Asian Invasion Project at Joyce, Lee Gardens
Emerging talent Robert Wun takes inspiration from nature's flaws to create his unorthodox designs, writes Kylie Knott
Robert Wun might be a perfectionist, but life's flaws inspire him. At just 21 years old, Wun is riding a wave. He has his own eponymous label, a foot in the door at one of the city's fashion stores, exotic good looks ("my dad is Mongolian and my mum's Tibetan - my family tree's a little complicated") and an innate sense of style even when casually decked out, head to toe, in Uniqlo.
"I don't wear any particular designer … I just want to feel comfortable. But I love jewellery," he says, waving his hands bedecked with chunky silver rings. "These rings are from a little shop in Brick Lane and these are by a friend [London-based jewellery designer] Gina Melosi, who I'm collaborating with on a jewellery line for my couture collection."
Seeing potential in the young designer, Hong Kong retailer Joyce selected Wun's "Burnt" collection as part of its Asian Invasion project. The exhibition and pop-up store at Lee Gardens in Causeway Bay showcase Wun and fellow Chinese designers Patrick Li and Ryan Lo. It ends this month.
The collections of all three could not be more different. Li, a graduate of London's Royal College of Art who has worked under Hussein Chalayan and Viktor & Rolf, follows a minimalist path with his spring-summer 2013 collection boasting strong, clean architectural lines. Lo, on the other hand, breaks all the rules with an in-your-face, candy-coloured collection bursting with tulle, tinsel and ribbons.
Wun is also full of contradictions: he uses artificial fabrics such as neoprene, Lycra, foam and burnt waddings to create designs largely inspired by nature. The result is ruched dresses and peplum skirts, many contrasting black with white, set off with cut-out boxy jackets. Scales and limbs of insects seen under a microscope inspired his chunky platform heels with a horned toe.
"Discovering the symmetrical flaws in nature led me to a deeper attraction to microphotographs of butterflies and moths. Insects we perceive to be symmetrical and consequently beautiful. Yet it was the flaws in nature that triggered my interest," says Wun.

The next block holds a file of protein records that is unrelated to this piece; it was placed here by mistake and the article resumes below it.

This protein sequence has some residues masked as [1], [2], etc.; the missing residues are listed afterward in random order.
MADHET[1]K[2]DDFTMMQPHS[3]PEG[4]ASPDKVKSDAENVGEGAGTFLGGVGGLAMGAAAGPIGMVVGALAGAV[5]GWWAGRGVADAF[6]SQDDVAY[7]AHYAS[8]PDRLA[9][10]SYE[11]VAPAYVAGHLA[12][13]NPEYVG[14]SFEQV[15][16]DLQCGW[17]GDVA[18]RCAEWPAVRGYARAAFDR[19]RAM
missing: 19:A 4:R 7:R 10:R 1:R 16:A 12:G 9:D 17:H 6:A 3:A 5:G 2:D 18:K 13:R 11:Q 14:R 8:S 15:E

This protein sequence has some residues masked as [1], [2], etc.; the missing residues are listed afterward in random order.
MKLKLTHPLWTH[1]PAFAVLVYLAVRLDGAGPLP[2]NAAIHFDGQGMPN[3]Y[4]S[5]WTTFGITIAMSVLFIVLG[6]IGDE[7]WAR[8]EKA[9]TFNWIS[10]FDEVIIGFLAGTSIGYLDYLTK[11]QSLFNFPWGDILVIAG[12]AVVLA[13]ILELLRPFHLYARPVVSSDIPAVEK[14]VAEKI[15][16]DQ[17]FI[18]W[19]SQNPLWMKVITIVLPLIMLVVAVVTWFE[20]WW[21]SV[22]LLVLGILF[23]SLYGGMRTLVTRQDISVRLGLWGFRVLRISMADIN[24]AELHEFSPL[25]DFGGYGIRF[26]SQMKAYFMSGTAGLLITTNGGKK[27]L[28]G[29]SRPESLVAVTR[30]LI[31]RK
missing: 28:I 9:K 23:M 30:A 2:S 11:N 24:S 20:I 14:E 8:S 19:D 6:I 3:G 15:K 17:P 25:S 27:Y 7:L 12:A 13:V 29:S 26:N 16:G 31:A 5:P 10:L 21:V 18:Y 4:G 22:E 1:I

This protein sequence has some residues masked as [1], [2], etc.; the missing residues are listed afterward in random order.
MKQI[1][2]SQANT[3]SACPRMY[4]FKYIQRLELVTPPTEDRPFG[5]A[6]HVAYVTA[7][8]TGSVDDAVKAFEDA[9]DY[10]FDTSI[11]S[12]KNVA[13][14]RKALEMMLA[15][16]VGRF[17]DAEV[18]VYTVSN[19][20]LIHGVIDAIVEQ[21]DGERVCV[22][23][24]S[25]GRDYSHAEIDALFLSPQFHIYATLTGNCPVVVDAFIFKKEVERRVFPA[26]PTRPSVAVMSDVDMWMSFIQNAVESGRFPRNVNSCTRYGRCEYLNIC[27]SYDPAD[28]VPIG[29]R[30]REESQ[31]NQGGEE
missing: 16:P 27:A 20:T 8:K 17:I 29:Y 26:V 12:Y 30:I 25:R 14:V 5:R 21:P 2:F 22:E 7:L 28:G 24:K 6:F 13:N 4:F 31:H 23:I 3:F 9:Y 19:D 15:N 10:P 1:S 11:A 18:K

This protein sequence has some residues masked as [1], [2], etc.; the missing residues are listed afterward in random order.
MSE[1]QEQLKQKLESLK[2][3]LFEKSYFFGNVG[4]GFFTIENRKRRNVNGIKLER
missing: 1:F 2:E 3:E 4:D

"For the Burnt collection I wanted to do something where I had no control over the outcome, so I used a heat gun to melt the fabric. This way it's impossible to make the same pattern."
Born and raised in Hong Kong, Wun has spent the past five years in London, graduating from the London College of Fashion last year. Now he's consumed with his couture collection. "It's going to have lots of bones and skulls and butterflies." But animal rights activists can breathe easy. "The bones are from animals that have died in the wild, so in a way it's recycling.
"I also have a piece called 'Frost' which was inspired by the Japanese author and scientist Masaru Emoto. He's done some really interesting research into how the human consciousness can effect the molecular structure of water."
Science, nature, religion and art play roles in Wun's designs. He loves the work of Alexander McQueen. "It was sad when he died so early - he had much more to offer. He was a true artist who stood by his vision without being swayed by the commercial side of the industry."
As we speak, Hong Kong fashion blogger Cindy Ko emerges from Joyce's dressing room in one of Wun's white ruffled creations. She is a walking endorsement for his work.
"It's great to see Cindy in one of my dresses. It takes a lot of confidence to wear my designs but that's the type of woman, I'm appealing to - bold, daring and confident."